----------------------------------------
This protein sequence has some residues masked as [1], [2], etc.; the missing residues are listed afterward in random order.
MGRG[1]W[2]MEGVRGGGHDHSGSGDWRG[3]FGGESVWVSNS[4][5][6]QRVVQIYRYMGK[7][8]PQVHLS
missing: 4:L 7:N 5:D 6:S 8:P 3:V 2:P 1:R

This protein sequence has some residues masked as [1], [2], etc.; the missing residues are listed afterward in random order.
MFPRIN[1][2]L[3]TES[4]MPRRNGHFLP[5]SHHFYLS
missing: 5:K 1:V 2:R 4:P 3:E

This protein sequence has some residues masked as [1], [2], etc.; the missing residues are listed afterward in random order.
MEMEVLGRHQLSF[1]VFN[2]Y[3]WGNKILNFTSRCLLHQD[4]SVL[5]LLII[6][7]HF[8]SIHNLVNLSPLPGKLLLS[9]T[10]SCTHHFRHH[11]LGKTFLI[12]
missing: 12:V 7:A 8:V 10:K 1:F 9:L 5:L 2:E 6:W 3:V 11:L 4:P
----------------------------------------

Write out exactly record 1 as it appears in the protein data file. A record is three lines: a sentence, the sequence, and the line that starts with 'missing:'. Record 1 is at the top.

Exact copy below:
This protein sequence has some residues masked as [1], [2], etc.; the missing residues are listed afterward in random order.
MGRG[1]W[2]MEGVRGGGHDHSGSGDWRG[3]FGGESVWVSNS[4][5][6]QRVVQIYRYMGK[7][8]PQVHLS
missing: 4:L 7:N 5:D 6:S 8:P 3:V 2:P 1:R